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Charlie Zeiter, RehabCentre Patient

Charlie Zeiter - Farwell, MI

"While Charlie still isn’t completely independent, he was able to get out on the slopes a few times this winter. That’s huge." Martha Zeiter

Ski Coach Rebuilds After Stroke and Meets Goal of Getting Back on the Slopes

As Charlie Zeiter of Farwell skied and coached his high school team for 48 years, the sport that was his passion also kept him active and healthy. Then last year, he had a stroke. To start rebuilding his abilities, he and his wife, Martha, turned to the RehabCentre at MidMichigan Medical Center - Gratiot.

"Charlie's stroke was completely out of the blue," Martha said. "He was as healthy as you could get, with no history or any common risk factors, and it still happened. No one who knows him could believe it."

The stroke took away Charlie's ability to speak and to use his right arm and right leg. A few hours after it occurred, Martha found him at home and called an ambulance. Once his condition was stabilized at MidMichigan Medical Center - Clare, he was transferred to MidMichigan Medical Center - Midland.

"In Midland, they were mostly trying to figure out the cause of the stroke," Martha said. "An echocardiogram identified two congenital heart defects that might have contributed. There was a small hole in the wall that separates the two top chambers of his heart, of which he had been completely unaware. Charlie's legs were checked for signs of previous clots, and his aorta was monitored out of concern for an aneurysm."

After the cause of his stroke was determined, Charlie's occupational and speech therapy began right away. Four days later, he was transferred to the RehabCentre for in-patient therapy.

"We arrived at mealtime on Saturday and they were ready for him," Martha said. "Everyone was very supportive and friendly and wanted to get to know us."

Martha recalled both of them feeling pretty low, but was especially glad to find out that she could stay with Charlie day and night, as much as she wanted. "This situation was quite depressing for someone who has never had any health issues, ever," she said. "You don't know what's going to happen, and they can't tell you. No one can predict how much mobility or speech someone is going to regain."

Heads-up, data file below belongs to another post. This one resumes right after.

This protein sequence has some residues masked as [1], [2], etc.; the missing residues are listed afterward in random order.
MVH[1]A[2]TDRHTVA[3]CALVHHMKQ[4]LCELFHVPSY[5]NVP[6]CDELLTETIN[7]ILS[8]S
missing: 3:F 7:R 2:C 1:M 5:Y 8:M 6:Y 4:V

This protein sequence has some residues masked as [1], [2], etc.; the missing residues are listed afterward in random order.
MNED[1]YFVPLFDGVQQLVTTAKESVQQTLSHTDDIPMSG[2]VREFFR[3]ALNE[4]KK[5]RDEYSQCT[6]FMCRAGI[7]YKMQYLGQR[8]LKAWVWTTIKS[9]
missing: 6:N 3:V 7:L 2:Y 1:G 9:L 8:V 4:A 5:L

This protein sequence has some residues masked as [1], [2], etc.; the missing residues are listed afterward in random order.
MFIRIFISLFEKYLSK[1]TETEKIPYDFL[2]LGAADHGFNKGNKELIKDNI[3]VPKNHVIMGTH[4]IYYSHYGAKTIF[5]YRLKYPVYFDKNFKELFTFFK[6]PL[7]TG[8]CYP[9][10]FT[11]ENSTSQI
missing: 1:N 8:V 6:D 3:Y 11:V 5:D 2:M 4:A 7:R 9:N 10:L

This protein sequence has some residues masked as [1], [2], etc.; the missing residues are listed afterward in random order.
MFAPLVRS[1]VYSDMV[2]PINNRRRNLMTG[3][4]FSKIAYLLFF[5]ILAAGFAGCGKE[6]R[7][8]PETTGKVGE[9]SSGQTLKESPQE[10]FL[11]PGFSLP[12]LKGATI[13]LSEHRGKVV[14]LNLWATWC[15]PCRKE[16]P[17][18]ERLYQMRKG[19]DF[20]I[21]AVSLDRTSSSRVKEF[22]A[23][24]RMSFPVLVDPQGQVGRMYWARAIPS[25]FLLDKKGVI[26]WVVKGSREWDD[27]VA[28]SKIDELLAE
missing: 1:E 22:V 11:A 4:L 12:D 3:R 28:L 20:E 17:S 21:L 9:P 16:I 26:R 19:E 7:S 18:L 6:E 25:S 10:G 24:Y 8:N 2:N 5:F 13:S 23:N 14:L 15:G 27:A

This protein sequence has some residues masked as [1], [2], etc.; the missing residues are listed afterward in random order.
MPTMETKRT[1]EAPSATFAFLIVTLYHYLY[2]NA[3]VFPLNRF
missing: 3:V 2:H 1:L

On Monday, therapy began. Charlie was used to hard work, and his therapists had him try to do everything he could. "There was a glimmer of hope that he was already improving," Martha said. "As the weeks progressed, it was a big thing to be able to stand and use the walker and to move somewhat on his own."

Therapists used electrical stimulation on Charlie's arm and leg to get muscles firing and regain function in affected nerves. In the therapy room he exercised on a NuStep® bike. He practiced walking using two rails in the therapy room, a handrail along the halls or a walker.

Patients work hard at therapy, and most do better without the distraction of visitors. Charlie, however, was different.

"After the first week, therapists noticed that he tried to show off for visitors," said Martha. "After that, they suggested having a friend or family member there. Word spread pretty quickly to people he taught with, his students, family and friends. Most of the people we are close with are in the Mt. Pleasant area, so being able to go to Alma was a big benefit."

While at the RehabCentre for 33 days, Charlie went from not being able to get any sounds out of his mouth, to getting some sounds out, to saying 'yes' and 'no' and having occasional words come out clearly. He went from having no movement in his legs, to moving his toes, to standing and supporting his own weight, to walking with a walker. His arm was still paralyzed, but he had more strength in his shoulder.

"That was about a year ago," Martha said. "As we've continued to work, Charlie has continued to get better."

Charlie and Martha met their big goal, which was for him to ski again. "We go to all the ski meets and he's been able to help with the teams. Kids and adults appreciate having his experience." And while he still isn't completely independent, Charlie was able to get out on the slopes a few times this winter. "That's huge," she said.

"We would like to tell people working to regain their abilities after a stroke to keep at it," Martha said. "Improvements are possible even years down the road."

The RehabCentre at MidMichigan Medical Center - Gratiot is a hospital-based unit specializing in intensive physical, occupational, recreational and speech therapy. Patients receive a minimum of three hours of therapy each day, along with 24-hour nursing and physician care. Those who would like more information on the RehabCentre may visit

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